Scientists Have Discovered Where Happy Thoughts Originate In The Brain

A step closer to understanding what happiness really is.

What is happiness? It's the kind of question we as living, breathing humans have always asked and likely always will ask, focusing on external factors in our lives that seem to bring us an ever-fleeting sense of fulfillment. No matter how often we're told that materialism doesn't lead to happiness and that we should look inside ourselves to discover what really will, we're still collectively in the dark about how it all really works. However, now that a team of scientists has located the "happiness center" of the brain, the physiological secrets of life's ultimate goal are starting to open up.

In a study published in Scientific Reports, a research team at Kyoto University in Japan led by Waturu Sato discovered that the kind of emotions and contentment we get from positive life events have an impact on the precuneus, which is a part of the parietal lobe of the brain. Using magnetic resonance imaging (MRI), the team analyzed the brain of 51 participants and measured their subjective happiness and emotions. The goal was to find both an emotional component and a cognitive component to happiness, and a questionnaire was used to understand participants' current state of happiness and satisfaction with their lives.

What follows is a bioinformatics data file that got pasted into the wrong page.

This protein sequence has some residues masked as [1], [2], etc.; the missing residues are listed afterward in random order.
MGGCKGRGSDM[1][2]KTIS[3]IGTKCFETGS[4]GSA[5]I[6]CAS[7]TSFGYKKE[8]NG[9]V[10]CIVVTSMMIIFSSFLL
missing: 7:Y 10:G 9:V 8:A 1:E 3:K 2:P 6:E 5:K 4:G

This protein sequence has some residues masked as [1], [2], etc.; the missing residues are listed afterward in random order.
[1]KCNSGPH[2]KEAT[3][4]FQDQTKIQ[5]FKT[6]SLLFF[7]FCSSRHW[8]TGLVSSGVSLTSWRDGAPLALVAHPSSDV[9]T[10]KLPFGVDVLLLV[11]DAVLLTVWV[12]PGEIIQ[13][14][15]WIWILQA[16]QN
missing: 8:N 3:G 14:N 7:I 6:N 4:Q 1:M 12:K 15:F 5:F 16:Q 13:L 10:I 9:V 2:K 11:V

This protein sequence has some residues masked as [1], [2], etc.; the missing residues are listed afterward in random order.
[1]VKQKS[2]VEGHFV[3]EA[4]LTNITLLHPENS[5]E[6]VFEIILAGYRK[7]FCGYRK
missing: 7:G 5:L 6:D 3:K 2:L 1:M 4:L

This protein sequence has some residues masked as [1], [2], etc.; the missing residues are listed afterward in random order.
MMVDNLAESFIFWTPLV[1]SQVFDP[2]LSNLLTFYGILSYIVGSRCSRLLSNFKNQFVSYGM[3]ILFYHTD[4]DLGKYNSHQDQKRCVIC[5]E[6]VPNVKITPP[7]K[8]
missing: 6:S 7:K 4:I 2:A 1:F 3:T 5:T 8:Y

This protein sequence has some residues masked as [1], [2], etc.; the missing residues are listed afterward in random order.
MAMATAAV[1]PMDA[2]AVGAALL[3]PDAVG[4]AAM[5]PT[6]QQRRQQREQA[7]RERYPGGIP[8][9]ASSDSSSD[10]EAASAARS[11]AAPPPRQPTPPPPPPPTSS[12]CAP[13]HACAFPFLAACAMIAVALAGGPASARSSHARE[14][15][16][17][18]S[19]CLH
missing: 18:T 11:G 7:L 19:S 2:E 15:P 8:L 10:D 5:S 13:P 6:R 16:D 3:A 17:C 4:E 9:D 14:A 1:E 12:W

The findings revealed that the participants who had the highest "happiness score" had more gray matter in the precuneus than those who were generally less happy about their lives. Furthermore, the researchers noted that the intensity of positive and negative emotions and life satisfaction were associated with this part of the brain, leading them to conclude that the precuneus of happy people or those who feel positive emotions intensely was measurably bigger than the opposite.

"Several studies have shown that meditation increases gray matter mass in the precuneus," confirmed Dr. Sato. "This new insight on where happiness happens in the brain will be useful for developing happiness programs based on scientific research."

So although the findings in this study aren't exactly a quick-fix solution to feeling down about your life, they do open up an avenue for helpful programs down the road that are based in science and not what other happy people do or a happiness challenge of some kind. That's not to discredit these methods, but only to say that the way each person experiences happiness due to external factors is different. By understanding the response of the brain to these factors on a wide scale, maybe we can get a little closer to analytically figuring out the secret sauce to happiness.

Cover image: Wikimedia


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